Most Active Stories
- Public Party Planned for One-Year Anniversary of Legal Pot
- ‘Can We Buy a Little Less and Share a Little More?’
- Mass: Bundle Up! Worst of the Cold Snap to Arrive this Weekend
- St. Louis Machinists President: Keep 777X in Washington
- Join Us for the 17th Annual KPLU Christmas Jam Holiday Concert and Live Broadcast
News & Music Contributors
Seattle playwrights take on 'time' in latest Collective showcase
From the beginning of time when single-celled organisms were the only life on earth, to the multiverse where people can exist in parallel realities, to a dying woman who relives her romantic past through a photograph that freezes with the end of time – those are some of the plots for an upcoming showcase of Seattle-area playwrights.
Ah ... time. We've tried to define it, stretch it, stop its progression...all without much luck.
It's an elusive concept but the Seattle Playwrights' Collective has taken on the task of writing and presenting plays that tell the story of time.
Daniel Tarker is the artistic director of the Collective. He says the idea for this year's Page to Stage Showcase came from an episode of Radiolab, heard every Saturday on KPLU.
Time is something we often take for granted. But the nine playwrights in this year's show have delved into the theme and come up with a variety of short plays.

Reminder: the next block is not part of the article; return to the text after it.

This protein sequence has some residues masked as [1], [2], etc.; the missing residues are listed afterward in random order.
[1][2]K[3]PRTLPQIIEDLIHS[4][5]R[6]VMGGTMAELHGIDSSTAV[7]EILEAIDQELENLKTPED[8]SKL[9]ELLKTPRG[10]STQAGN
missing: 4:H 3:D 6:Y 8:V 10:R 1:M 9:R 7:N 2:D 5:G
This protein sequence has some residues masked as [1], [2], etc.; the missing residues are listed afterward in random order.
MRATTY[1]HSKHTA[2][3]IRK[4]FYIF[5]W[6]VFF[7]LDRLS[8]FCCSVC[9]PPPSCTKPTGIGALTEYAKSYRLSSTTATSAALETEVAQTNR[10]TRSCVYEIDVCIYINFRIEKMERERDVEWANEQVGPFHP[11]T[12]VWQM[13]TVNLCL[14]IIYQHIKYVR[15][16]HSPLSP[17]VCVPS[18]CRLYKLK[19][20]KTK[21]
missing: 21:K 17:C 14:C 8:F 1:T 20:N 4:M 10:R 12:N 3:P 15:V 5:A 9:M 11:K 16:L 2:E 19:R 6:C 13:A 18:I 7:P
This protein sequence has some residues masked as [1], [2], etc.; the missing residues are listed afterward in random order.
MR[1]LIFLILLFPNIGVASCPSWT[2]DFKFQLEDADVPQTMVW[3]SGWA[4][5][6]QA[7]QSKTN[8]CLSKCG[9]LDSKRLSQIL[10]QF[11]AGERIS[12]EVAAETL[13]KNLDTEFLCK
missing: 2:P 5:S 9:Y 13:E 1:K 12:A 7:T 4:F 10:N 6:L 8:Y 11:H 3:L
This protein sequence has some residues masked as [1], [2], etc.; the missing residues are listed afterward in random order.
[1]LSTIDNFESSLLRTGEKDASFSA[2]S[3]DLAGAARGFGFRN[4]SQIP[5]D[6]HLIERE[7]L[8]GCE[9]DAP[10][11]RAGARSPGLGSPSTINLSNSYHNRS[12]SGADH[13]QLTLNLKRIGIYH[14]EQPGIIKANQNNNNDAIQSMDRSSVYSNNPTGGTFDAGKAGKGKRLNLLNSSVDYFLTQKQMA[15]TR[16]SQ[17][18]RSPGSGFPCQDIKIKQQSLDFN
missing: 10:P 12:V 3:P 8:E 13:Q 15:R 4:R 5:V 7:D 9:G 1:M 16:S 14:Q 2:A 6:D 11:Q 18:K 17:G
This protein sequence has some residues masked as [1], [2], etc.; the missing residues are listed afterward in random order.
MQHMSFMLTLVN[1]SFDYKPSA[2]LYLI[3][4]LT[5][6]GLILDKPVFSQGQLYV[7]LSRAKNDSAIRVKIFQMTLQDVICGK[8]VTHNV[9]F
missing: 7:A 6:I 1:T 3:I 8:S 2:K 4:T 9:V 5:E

The evening's entertainment starts with the ... well ... the beginning of time.
In Primordial Soup, playwright Steve Gins follows the creation of the first water atom to the high-tech world we now live in, in his look at the theory of evolution. The arc of the play takes place over 4-billion years but since short plays are around ten minutes, Gins had to narrow it down a bit.
From the beginning of time to time travel. Morgan Ludlow takes a different look at life with his work, Universe Rex. Ludlow thinks anything can happen in parallel universes if we let our imaginations soar. He jokes that the smallest decisions we make could potentially affect billions of other universes or the multiverse, as it's known.
Take for example, the main character in Ludlow's play. Rex has some seemingly mundane decisions to make that will ultimately affect the universe. In this scene, three versions of Rex visit him from parallel universes. They try to convince him to pick their realities. He has to choose whether to call his ex-girlfriend, hang out with his pal Ron, or wrap up a work project.
The evening of plays wraps up with Photographs of a Pittsburgh Girl in Paris, written by the Collective's artistic director, Daniel Tarker.
The play follows a woman who's suffering from dementia as she relives her greatest romance with a French photographer on the brink of World War 2. She's transported on a journey with her long lost love. As the play ends, it becomes the final photograph of the universe as everything stops and freezes over.
Tarker and the other playwrights in this festival hope the audience will come away from the evening of plays having a chance to reflect on the notion of time and what it means for them.
"Timepieces" by the Seattle Playwrights' Collective, plays Feb, 3 though 11th at the Ethnic Cultural Center in Seattle's University neighborhood.
“Artscape” is a weekly KPLU feature covering Northwest art, performances and artists. The feature is published here on Sundays and airs on KPLU 88.5 on Monday during Morning Edition, All Things Considered and on Weekend Saturday Edition.